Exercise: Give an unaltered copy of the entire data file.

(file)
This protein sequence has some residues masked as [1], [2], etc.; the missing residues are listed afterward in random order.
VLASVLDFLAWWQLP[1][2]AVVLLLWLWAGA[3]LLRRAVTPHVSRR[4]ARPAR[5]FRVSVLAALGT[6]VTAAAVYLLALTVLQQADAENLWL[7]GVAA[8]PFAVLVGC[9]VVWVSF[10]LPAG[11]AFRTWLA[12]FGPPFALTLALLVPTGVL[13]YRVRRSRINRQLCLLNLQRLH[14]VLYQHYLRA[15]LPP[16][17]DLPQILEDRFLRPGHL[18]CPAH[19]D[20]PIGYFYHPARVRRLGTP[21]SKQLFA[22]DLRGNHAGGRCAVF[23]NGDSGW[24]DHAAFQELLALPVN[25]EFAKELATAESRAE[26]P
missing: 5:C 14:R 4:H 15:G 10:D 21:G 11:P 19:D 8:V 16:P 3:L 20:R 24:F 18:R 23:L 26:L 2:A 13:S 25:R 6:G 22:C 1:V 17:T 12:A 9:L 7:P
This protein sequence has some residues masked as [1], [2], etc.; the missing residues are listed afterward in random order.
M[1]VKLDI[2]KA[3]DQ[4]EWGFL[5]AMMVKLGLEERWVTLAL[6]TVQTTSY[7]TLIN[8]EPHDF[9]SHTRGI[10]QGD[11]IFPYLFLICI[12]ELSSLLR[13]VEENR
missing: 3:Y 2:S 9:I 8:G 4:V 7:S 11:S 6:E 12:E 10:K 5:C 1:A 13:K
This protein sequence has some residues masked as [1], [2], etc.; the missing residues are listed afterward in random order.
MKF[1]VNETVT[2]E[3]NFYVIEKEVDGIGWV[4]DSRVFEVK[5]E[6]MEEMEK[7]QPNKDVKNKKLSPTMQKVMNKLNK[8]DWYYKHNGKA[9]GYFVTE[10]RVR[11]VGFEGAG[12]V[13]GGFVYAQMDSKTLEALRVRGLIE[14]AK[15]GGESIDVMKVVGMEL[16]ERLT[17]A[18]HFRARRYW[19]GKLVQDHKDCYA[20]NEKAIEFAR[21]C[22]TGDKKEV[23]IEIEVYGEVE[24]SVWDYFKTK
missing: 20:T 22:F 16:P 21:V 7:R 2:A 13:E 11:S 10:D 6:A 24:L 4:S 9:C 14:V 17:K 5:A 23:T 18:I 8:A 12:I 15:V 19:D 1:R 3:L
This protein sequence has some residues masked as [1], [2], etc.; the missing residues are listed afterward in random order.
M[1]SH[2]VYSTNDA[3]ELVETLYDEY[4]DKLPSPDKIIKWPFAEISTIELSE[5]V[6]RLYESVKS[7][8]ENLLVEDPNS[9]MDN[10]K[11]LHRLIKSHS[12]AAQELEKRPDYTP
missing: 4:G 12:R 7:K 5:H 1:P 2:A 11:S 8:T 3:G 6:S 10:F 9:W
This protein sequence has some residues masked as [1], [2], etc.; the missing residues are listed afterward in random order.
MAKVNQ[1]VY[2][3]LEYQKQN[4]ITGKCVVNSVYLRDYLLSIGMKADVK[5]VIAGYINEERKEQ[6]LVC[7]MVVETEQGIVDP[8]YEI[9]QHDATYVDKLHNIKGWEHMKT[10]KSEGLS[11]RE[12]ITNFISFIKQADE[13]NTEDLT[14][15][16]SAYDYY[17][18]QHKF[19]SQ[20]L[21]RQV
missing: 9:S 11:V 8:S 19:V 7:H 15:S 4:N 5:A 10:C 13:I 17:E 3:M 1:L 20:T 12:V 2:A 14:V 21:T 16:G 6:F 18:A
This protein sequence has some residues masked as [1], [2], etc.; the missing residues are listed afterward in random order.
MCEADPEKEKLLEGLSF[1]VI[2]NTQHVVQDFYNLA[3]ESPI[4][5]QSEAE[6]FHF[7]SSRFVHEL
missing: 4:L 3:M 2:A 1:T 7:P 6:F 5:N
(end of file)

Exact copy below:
This protein sequence has some residues masked as [1], [2], etc.; the missing residues are listed afterward in random order.
VLASVLDFLAWWQLP[1][2]AVVLLLWLWAGA[3]LLRRAVTPHVSRR[4]ARPAR[5]FRVSVLAALGT[6]VTAAAVYLLALTVLQQADAENLWL[7]GVAA[8]PFAVLVGC[9]VVWVSF[10]LPAG[11]AFRTWLA[12]FGPPFALTLALLVPTGVL[13]YRVRRSRINRQLCLLNLQRLH[14]VLYQHYLRA[15]LPP[16][17]DLPQILEDRFLRPGHL[18]CPAH[19]D[20]PIGYFYHPARVRRLGTP[21]SKQLFA[22]DLRGNHAGGRCAVF[23]NGDSGW[24]DHAAFQELLALPVN[25]EFAKELATAESRAE[26]P
missing: 5:C 14:R 4:H 15:G 10:D 21:G 11:P 19:D 8:V 16:P 3:L 20:R 24:F 18:R 23:L 26:L 2:A 13:S 25:R 6:G 22:C 1:V 17:T 12:A 9:L 7:P
This protein sequence has some residues masked as [1], [2], etc.; the missing residues are listed afterward in random order.
M[1]VKLDI[2]KA[3]DQ[4]EWGFL[5]AMMVKLGLEERWVTLAL[6]TVQTTSY[7]TLIN[8]EPHDF[9]SHTRGI[10]QGD[11]IFPYLFLICI[12]ELSSLLR[13]VEENR
missing: 3:Y 2:S 9:I 8:G 4:V 7:S 11:S 6:E 12:E 10:K 5:C 1:A 13:K
This protein sequence has some residues masked as [1], [2], etc.; the missing residues are listed afterward in random order.
MKF[1]VNETVT[2]E[3]NFYVIEKEVDGIGWV[4]DSRVFEVK[5]E[6]MEEMEK[7]QPNKDVKNKKLSPTMQKVMNKLNK[8]DWYYKHNGKA[9]GYFVTE[10]RVR[11]VGFEGAG[12]V[13]GGFVYAQMDSKTLEALRVRGLIE[14]AK[15]GGESIDVMKVVGMEL[16]ERLT[17]A[18]HFRARRYW[19]GKLVQDHKDCYA[20]NEKAIEFAR[21]C[22]TGDKKEV[23]IEIEVYGEVE[24]SVWDYFKTK
missing: 20:T 22:F 16:P 21:V 7:R 2:A 13:E 11:S 10:D 6:A 24:L 4:S 9:C 14:V 17:K 5:A 23:T 18:I 8:A 12:I 15:V 19:D 1:R 3:L
This protein sequence has some residues masked as [1], [2], etc.; the missing residues are listed afterward in random order.
M[1]SH[2]VYSTNDA[3]ELVETLYDEY[4]DKLPSPDKIIKWPFAEISTIELSE[5]V[6]RLYESVKS[7][8]ENLLVEDPNS[9]MDN[10]K[11]LHRLIKSHS[12]AAQELEKRPDYTP
missing: 4:G 12:R 7:K 5:H 1:P 2:A 11:S 8:T 3:G 6:S 10:F 9:W
This protein sequence has some residues masked as [1], [2], etc.; the missing residues are listed afterward in random order.
MAKVNQ[1]VY[2][3]LEYQKQN[4]ITGKCVVNSVYLRDYLLSIGMKADVK[5]VIAGYINEERKEQ[6]LVC[7]MVVETEQGIVDP[8]YEI[9]QHDATYVDKLHNIKGWEHMKT[10]KSEGLS[11]RE[12]ITNFISFIKQADE[13]NTEDLT[14][15][16]SAYDYY[17][18]QHKF[19]SQ[20]L[21]RQV
missing: 9:S 11:V 8:S 19:V 7:H 15:S 4:N 5:A 10:C 13:I 17:E 3:M 1:L 20:T 12:V 2:A 14:V 21:T 16:G 6:F 18:A
This protein sequence has some residues masked as [1], [2], etc.; the missing residues are listed afterward in random order.
MCEADPEKEKLLEGLSF[1]VI[2]NTQHVVQDFYNLA[3]ESPI[4][5]QSEAE[6]FHF[7]SSRFVHEL
missing: 4:L 3:M 2:A 1:T 7:P 6:F 5:N